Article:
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Problem Solving and Creativity. Chapter 11. Outline. The Problem-Solving Cycle Types of Problems Well-Structured Problems Ill-Structured Problems and the Role of Insight Creativity. 1. The Problem-Solving Cycle. Problem Solving

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Problem Solving and Creativity

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Problem Solving and Creativity

Chapter 11

Outline l.jpg


  • The Problem-Solving Cycle

  • Types of Problems

    • Well-Structured Problems

    • Ill-Structured Problems and the Role of Insight

  • Creativity

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1. The Problem-Solving Cycle

  • Problem Solving

    • The process of overcoming obstacles to answer a question or to achieve a goal

      The problem Solving Cycle

      1. Problem Identification

    • We have to recognize that we have a goal or that the solution we had in mind does not work

      2. Problem definition and representation

    • We have to define and represent the problem well enough to understand how to solve it

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1. The Problem-Solving Cycle

3. Strategy formulation

  • We have to plan a strategy for solving the problem which may involve

    • Analysis – breaking down the whole of a complex problem into manageable elements

    • Synthesis – putting together various elements to arrange them into something useful

    • Divergent thinking – you try to generate a diverse assortment of possible alternative solutions to a problem

    • Convergent thinking – you narrow down the multiple possibilities to converge on a single, best answer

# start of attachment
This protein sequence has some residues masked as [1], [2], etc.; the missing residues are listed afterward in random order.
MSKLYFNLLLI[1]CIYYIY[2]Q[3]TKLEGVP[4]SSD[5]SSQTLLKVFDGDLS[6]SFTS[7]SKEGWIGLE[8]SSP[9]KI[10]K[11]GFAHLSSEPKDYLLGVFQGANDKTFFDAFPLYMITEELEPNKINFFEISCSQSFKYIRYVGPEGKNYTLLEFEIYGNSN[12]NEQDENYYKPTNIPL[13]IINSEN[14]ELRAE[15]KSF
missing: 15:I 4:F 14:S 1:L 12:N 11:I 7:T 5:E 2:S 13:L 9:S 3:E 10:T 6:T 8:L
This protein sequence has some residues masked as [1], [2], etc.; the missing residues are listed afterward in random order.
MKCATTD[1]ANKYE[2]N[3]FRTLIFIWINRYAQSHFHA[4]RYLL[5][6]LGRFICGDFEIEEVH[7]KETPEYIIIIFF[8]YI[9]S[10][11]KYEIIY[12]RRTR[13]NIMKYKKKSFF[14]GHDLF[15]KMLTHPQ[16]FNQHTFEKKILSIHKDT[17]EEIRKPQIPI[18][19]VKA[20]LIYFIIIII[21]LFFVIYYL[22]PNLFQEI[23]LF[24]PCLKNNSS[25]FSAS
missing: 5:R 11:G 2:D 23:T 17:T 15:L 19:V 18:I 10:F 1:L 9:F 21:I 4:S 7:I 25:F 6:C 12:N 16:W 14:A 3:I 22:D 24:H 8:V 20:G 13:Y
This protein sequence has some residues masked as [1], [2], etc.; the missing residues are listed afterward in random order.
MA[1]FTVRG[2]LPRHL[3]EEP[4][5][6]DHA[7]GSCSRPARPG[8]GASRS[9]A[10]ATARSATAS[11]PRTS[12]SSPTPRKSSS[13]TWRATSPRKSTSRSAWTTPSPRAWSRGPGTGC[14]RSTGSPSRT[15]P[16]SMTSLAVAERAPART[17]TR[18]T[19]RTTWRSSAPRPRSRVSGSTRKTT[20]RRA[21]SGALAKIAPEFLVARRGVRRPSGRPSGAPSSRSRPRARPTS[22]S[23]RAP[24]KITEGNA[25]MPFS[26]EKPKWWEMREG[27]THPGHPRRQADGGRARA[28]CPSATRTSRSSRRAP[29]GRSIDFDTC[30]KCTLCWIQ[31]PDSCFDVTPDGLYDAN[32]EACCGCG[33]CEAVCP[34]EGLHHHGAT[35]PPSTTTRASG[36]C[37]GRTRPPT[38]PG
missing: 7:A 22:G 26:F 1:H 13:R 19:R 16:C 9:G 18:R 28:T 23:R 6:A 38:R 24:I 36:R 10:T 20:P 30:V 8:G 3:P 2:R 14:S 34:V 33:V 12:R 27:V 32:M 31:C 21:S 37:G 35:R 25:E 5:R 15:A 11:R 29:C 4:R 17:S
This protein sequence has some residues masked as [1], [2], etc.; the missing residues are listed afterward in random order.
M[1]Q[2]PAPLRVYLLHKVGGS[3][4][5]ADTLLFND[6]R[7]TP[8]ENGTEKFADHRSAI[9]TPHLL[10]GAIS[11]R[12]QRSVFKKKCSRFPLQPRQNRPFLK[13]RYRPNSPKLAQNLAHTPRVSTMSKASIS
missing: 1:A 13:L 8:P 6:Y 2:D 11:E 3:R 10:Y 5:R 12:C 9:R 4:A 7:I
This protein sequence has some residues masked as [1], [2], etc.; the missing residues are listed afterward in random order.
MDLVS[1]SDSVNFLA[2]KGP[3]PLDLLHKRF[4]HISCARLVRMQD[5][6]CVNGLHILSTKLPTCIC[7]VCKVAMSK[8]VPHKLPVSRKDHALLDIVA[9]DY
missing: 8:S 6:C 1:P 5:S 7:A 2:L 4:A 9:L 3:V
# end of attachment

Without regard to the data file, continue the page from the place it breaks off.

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1. The Problem-Solving Cycle

4. Organization of Information

  • You have to organize the available information in a way that enables you to implement the strategy

  • You organize the information strategically, finding a the most suitable representation

    5. Resource allocation

  • We have limited resources (time, money, equipment, space,…)

  • We have to decide how much we want to invest into the problem solving

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1. The Problem-Solving Cycle

6. Monitoring

  • It is necessary to monitor the process of solving the problem to make sure that we are getting closer to the goal

  • We need to reassess what we are doing to be able to compensate for possible flaws

    7. Evaluation

  • You need to evaluate your solution after you have finished

  • New problems can be recognized, the problem may be redefined, new strategies may come to light, and new resources may become available

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1. The Problem-Solving Cycle

  • Incubation

    • Putting the problem aside for a while

    • Problem will be processed subconsciously

    • The benefits of incubation can be enhanced in two ways:

      • Invest enough time in the problem initially

      • Allow sufficient time for incubation to permit the reorganization of information

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2. Types of Problems

1. Well-Structured Problems

  • Problems with clear paths to their solutions

  • Computer simulations of well-defined problems

    • Problem space

      • The universe of all possible actions that can be applied to solving a problem

    • Algorithms

      • Sequences of operations that may be used recursively (repeated over and over again)

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2. Types of Problems

1. Well-Structured Problems

  • Humans use heuristics

    • Informal, intuitive, speculative strategies that sometimes lead to an effective solution and sometimes do not

    • If we store in long-term memory several simple heuristics that we can apply to a variety of problems, we can lessen the burden of our limited-capacity working memory

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2. Types of Problems

1. Well-Structured Problems

  • Heuristics

    1. Means-ends analysis

    • Analyze the problem by viewing the end (the goal to be sought) and then try to decrease the distance between the current position in the problem space and the end goal in that space

      2. Working forward

    • Start at the beginning and try to solve the problem from the start to the finish

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2. Types of Problems